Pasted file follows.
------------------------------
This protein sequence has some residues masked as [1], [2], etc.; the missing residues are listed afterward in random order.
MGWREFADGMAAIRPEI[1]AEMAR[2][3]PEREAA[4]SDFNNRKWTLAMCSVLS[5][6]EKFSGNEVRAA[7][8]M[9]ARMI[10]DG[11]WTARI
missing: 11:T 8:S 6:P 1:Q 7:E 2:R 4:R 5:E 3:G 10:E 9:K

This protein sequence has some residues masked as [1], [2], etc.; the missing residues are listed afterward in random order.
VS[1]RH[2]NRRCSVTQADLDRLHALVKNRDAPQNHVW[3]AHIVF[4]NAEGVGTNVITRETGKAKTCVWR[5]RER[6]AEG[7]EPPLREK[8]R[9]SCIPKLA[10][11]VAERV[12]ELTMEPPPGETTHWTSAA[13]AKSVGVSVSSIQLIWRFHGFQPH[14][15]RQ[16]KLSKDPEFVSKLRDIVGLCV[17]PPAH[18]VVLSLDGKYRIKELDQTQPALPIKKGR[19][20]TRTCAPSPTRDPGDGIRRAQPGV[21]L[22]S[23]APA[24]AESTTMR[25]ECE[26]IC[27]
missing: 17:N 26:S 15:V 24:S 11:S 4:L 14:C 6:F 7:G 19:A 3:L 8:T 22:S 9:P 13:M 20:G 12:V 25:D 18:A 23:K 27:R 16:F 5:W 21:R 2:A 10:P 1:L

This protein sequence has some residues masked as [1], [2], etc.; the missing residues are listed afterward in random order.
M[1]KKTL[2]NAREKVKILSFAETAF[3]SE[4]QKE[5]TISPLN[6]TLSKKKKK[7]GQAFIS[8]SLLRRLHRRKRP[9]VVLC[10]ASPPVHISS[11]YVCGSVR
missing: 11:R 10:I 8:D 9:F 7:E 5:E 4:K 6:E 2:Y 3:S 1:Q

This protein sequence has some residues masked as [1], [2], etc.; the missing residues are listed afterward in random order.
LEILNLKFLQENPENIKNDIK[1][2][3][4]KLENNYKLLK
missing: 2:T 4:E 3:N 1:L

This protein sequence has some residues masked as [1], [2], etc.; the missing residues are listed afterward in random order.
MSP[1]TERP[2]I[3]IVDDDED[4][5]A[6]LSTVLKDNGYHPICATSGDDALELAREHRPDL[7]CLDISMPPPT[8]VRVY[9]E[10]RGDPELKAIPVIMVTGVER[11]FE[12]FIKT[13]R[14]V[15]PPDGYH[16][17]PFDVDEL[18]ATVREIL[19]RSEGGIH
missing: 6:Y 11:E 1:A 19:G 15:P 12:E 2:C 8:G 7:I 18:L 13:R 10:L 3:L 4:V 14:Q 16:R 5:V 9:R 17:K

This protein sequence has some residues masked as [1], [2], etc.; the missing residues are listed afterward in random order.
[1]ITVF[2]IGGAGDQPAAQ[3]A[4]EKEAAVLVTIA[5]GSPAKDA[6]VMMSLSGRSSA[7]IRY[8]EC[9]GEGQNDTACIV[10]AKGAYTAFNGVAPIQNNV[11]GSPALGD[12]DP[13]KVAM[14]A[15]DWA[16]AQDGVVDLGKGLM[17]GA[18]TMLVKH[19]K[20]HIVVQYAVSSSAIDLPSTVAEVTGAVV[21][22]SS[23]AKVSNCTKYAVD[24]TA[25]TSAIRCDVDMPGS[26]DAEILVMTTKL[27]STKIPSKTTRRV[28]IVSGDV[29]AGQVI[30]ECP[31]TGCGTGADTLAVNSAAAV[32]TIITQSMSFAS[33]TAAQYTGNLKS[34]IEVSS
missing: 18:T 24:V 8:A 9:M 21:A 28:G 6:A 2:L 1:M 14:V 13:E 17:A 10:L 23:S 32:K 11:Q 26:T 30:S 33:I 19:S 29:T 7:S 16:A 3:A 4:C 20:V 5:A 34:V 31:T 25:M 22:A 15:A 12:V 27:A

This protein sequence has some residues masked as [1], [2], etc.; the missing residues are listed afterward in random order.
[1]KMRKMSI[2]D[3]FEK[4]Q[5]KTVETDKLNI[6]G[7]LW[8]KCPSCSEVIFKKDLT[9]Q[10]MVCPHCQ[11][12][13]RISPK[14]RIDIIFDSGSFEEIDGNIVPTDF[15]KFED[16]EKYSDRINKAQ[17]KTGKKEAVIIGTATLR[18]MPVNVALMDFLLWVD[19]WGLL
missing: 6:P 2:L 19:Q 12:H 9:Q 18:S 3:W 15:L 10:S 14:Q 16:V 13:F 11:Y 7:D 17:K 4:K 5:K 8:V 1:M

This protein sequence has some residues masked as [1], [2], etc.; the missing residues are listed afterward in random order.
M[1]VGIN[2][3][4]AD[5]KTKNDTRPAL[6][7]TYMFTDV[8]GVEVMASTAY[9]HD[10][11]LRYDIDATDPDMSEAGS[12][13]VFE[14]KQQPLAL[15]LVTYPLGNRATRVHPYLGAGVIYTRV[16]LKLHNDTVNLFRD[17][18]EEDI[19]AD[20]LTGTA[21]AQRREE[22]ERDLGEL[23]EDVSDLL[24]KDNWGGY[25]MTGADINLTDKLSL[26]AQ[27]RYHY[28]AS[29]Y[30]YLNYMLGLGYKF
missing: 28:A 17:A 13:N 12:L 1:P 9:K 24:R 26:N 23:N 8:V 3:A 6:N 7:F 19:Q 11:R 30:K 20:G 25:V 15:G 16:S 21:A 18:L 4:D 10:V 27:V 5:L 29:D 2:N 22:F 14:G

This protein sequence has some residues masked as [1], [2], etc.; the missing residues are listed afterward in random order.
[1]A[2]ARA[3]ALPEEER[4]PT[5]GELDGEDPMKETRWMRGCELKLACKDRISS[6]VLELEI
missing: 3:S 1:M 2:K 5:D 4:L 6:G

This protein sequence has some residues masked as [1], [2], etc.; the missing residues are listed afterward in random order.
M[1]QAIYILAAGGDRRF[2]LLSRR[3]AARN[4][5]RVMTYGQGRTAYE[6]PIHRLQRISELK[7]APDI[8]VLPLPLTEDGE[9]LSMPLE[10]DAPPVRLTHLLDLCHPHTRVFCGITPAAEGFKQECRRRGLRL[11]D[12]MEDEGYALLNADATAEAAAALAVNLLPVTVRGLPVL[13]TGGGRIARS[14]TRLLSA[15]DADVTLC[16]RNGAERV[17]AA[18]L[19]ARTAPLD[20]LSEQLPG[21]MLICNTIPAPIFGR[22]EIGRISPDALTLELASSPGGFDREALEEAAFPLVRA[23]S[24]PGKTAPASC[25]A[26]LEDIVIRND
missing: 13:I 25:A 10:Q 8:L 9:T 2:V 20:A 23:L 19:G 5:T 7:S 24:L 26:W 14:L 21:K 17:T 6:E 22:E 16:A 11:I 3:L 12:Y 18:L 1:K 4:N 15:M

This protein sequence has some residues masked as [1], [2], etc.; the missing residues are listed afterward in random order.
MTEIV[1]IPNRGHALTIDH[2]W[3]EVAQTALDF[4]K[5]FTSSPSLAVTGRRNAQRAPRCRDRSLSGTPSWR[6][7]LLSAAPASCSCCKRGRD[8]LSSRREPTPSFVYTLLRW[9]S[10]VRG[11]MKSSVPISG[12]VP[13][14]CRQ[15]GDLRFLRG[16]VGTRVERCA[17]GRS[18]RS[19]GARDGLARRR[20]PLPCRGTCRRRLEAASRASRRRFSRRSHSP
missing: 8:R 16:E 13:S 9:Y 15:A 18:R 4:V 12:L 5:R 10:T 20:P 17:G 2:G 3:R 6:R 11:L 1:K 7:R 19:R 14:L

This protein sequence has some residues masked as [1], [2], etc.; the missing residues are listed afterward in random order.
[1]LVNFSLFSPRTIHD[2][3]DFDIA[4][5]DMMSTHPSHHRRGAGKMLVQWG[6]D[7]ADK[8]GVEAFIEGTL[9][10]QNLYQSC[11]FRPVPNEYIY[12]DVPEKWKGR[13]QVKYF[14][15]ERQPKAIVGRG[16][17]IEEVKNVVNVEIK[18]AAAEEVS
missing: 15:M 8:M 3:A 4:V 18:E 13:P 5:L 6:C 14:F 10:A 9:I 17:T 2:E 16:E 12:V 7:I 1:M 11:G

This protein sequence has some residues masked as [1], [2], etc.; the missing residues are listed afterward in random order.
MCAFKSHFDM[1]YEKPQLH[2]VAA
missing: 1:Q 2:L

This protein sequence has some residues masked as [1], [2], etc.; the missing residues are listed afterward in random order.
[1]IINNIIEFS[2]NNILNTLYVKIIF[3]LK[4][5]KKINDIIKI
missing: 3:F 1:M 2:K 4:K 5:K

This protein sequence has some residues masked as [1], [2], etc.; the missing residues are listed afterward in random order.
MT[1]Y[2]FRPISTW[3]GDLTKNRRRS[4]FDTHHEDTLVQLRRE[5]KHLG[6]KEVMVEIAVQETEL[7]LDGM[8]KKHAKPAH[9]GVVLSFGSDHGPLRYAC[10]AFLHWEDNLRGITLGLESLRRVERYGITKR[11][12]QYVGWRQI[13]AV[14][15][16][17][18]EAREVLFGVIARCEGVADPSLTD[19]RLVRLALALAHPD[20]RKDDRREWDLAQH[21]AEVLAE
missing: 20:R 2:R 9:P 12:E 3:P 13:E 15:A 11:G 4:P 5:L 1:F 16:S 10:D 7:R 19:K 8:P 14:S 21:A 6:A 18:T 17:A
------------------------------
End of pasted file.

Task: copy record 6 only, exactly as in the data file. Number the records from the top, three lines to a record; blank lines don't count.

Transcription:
This protein sequence has some residues masked as [1], [2], etc.; the missing residues are listed afterward in random order.
[1]ITVF[2]IGGAGDQPAAQ[3]A[4]EKEAAVLVTIA[5]GSPAKDA[6]VMMSLSGRSSA[7]IRY[8]EC[9]GEGQNDTACIV[10]AKGAYTAFNGVAPIQNNV[11]GSPALGD[12]DP[13]KVAM[14]A[15]DWA[16]AQDGVVDLGKGLM[17]GA[18]TMLVKH[19]K[20]HIVVQYAVSSSAIDLPSTVAEVTGAVV[21][22]SS[23]AKVSNCTKYAVD[24]TA[25]TSAIRCDVDMPGS[26]DAEILVMTTKL[27]STKIPSKTTRRV[28]IVSGDV[29]AGQVI[30]ECP[31]TGCGTGADTLAVNSAAAV[32]TIITQSMSFAS[33]TAAQYTGNLKS[34]IEVSS
missing: 18:T 24:V 8:A 9:M 21:A 28:G 6:A 2:L 1:M 14:V 13:E 17:A 10:L 23:S 32:K 11:Q 26:T 30:S 33:I 19:S 29:T 7:S 16:A 3:A 4:C 20:V 5:A 34:V 31:T 25:M 22:A 15:A 12:V 27:A